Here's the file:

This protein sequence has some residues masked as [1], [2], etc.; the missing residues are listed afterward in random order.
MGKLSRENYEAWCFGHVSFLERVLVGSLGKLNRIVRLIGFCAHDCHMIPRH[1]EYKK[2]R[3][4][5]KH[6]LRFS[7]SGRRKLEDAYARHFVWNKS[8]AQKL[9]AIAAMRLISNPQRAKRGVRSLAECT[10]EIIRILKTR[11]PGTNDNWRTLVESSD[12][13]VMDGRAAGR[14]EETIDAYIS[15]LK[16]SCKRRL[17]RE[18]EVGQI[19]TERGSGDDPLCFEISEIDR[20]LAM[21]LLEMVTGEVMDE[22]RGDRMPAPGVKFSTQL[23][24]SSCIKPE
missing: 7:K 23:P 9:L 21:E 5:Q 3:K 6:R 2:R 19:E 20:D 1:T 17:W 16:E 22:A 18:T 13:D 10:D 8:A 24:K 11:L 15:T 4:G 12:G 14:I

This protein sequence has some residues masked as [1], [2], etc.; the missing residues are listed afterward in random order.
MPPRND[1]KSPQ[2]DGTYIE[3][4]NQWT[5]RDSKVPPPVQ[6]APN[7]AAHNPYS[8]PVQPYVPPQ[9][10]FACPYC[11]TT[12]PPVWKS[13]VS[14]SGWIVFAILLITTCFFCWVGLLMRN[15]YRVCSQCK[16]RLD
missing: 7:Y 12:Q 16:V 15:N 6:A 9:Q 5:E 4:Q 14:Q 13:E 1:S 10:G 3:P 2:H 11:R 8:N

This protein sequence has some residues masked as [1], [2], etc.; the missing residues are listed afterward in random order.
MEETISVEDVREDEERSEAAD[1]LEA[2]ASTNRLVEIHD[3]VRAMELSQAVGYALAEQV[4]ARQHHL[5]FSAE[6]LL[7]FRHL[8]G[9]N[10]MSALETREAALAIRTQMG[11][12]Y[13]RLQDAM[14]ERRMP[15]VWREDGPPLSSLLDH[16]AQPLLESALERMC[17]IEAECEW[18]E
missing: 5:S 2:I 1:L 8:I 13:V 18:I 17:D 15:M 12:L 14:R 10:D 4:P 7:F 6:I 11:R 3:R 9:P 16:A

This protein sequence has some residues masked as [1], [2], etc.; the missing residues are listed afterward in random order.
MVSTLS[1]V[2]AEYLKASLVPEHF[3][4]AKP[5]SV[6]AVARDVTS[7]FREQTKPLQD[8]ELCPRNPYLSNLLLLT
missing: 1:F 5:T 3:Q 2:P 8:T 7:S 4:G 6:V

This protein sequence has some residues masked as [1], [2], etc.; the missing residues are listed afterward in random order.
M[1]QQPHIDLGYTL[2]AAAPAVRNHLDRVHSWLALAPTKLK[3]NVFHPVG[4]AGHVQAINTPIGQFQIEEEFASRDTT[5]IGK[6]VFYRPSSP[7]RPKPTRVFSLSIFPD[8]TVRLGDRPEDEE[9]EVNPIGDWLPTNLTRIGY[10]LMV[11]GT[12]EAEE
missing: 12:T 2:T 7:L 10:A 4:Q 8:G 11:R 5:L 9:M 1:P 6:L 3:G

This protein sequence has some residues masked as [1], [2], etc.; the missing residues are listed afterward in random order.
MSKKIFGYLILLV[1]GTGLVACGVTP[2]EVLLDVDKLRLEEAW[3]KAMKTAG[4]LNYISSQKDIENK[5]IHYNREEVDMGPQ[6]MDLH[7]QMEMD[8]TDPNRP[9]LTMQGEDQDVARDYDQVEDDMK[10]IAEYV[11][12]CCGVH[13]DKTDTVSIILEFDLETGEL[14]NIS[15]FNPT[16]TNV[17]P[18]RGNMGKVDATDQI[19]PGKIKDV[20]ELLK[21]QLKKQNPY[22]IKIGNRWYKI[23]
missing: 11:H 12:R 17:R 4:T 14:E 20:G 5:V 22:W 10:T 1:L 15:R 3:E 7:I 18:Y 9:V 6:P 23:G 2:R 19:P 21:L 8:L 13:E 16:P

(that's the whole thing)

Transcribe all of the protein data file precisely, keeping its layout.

This protein sequence has some residues masked as [1], [2], etc.; the missing residues are listed afterward in random order.
MGKLSRENYEAWCFGHVSFLERVLVGSLGKLNRIVRLIGFCAHDCHMIPRH[1]EYKK[2]R[3][4][5]KH[6]LRFS[7]SGRRKLEDAYARHFVWNKS[8]AQKL[9]AIAAMRLISNPQRAKRGVRSLAECT[10]EIIRILKTR[11]PGTNDNWRTLVESSD[12][13]VMDGRAAGR[14]EETIDAYIS[15]LK[16]SCKRRL[17]RE[18]EVGQI[19]TERGSGDDPLCFEISEIDR[20]LAM[21]LLEMVTGEVMDE[22]RGDRMPAPGVKFSTQL[23][24]SSCIKPE
missing: 7:K 23:P 9:L 21:E 5:Q 3:K 6:R 2:R 19:E 20:D 1:T 17:W 16:E 22:A 18:T 13:D 10:D 8:A 24:K 11:L 15:T 4:G 12:G 14:I

This protein sequence has some residues masked as [1], [2], etc.; the missing residues are listed afterward in random order.
MPPRND[1]KSPQ[2]DGTYIE[3][4]NQWT[5]RDSKVPPPVQ[6]APN[7]AAHNPYS[8]PVQPYVPPQ[9][10]FACPYC[11]TT[12]PPVWKS[13]VS[14]SGWIVFAILLITTCFFCWVGLLMRN[15]YRVCSQCK[16]RLD
missing: 7:Y 12:Q 16:V 15:N 6:A 9:Q 5:E 4:Q 14:Q 13:E 1:S 10:G 3:P 2:H 11:R 8:N

This protein sequence has some residues masked as [1], [2], etc.; the missing residues are listed afterward in random order.
MEETISVEDVREDEERSEAAD[1]LEA[2]ASTNRLVEIHD[3]VRAMELSQAVGYALAEQV[4]ARQHHL[5]FSAE[6]LL[7]FRHL[8]G[9]N[10]MSALETREAALAIRTQMG[11][12]Y[13]RLQDAM[14]ERRMP[15]VWREDGPPLSSLLDH[16]AQPLLESALERMC[17]IEAECEW[18]E
missing: 5:S 2:I 1:L 8:I 13:V 18:I 17:D 15:M 12:L 14:R 10:D 4:P 7:F 6:I 11:R 3:R 9:P 16:A

This protein sequence has some residues masked as [1], [2], etc.; the missing residues are listed afterward in random order.
MVSTLS[1]V[2]AEYLKASLVPEHF[3][4]AKP[5]SV[6]AVARDVTS[7]FREQTKPLQD[8]ELCPRNPYLSNLLLLT
missing: 1:F 5:T 3:Q 2:P 8:T 7:S 4:G 6:V

This protein sequence has some residues masked as [1], [2], etc.; the missing residues are listed afterward in random order.
M[1]QQPHIDLGYTL[2]AAAPAVRNHLDRVHSWLALAPTKLK[3]NVFHPVG[4]AGHVQAINTPIGQFQIEEEFASRDTT[5]IGK[6]VFYRPSSP[7]RPKPTRVFSLSIFPD[8]TVRLGDRPEDEE[9]EVNPIGDWLPTNLTRIGY[10]LMV[11]GT[12]EAEE
missing: 12:T 2:T 7:L 10:A 4:Q 8:G 11:R 5:L 9:M 1:P 6:L 3:G

This protein sequence has some residues masked as [1], [2], etc.; the missing residues are listed afterward in random order.
MSKKIFGYLILLV[1]GTGLVACGVTP[2]EVLLDVDKLRLEEAW[3]KAMKTAG[4]LNYISSQKDIENK[5]IHYNREEVDMGPQ[6]MDLH[7]QMEMD[8]TDPNRP[9]LTMQGEDQDVARDYDQVEDDMK[10]IAEYV[11][12]CCGVH[13]DKTDTVSIILEFDLETGEL[14]NIS[15]FNPT[16]TNV[17]P[18]RGNMGKVDATDQI[19]PGKIKDV[20]ELLK[21]QLKKQNPY[22]IKIGNRWYKI[23]
missing: 11:H 12:R 17:R 4:T 14:E 20:G 5:V 22:W 10:T 1:L 15:R 3:E 7:I 18:Y 9:V 6:P 23:G 2:R 19:P 21:L 8:L 13:E 16:P